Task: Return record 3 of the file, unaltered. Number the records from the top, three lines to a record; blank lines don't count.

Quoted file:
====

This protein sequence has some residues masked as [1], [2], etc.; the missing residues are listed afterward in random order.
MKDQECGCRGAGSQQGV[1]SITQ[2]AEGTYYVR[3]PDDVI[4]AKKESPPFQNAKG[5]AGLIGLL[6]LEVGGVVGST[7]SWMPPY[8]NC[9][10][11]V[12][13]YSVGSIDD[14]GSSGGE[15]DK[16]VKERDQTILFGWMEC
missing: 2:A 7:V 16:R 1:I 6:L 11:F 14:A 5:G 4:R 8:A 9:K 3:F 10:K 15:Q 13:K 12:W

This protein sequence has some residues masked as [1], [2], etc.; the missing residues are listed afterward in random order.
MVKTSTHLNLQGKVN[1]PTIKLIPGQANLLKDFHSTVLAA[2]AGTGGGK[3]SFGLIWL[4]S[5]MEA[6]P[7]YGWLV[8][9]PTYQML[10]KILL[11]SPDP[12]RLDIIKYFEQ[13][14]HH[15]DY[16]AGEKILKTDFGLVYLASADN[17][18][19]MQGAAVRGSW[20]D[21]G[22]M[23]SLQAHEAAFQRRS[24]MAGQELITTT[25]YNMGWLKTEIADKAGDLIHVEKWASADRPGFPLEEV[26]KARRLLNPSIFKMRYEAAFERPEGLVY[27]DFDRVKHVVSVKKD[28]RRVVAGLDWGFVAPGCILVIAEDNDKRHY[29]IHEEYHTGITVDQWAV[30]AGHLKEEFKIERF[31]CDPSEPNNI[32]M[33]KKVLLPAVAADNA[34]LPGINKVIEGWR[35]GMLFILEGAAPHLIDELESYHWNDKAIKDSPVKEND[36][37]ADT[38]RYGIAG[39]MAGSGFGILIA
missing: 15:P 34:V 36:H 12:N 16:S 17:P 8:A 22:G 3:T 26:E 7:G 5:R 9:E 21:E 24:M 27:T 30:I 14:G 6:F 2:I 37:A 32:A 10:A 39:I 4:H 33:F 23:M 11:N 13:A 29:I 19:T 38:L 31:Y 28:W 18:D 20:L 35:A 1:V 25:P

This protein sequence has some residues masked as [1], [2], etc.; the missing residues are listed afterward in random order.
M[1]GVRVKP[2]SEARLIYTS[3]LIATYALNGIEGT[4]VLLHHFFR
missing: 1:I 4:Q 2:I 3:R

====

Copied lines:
This protein sequence has some residues masked as [1], [2], etc.; the missing residues are listed afterward in random order.
M[1]GVRVKP[2]SEARLIYTS[3]LIATYALNGIEGT[4]VLLHHFFR
missing: 1:I 4:Q 2:I 3:R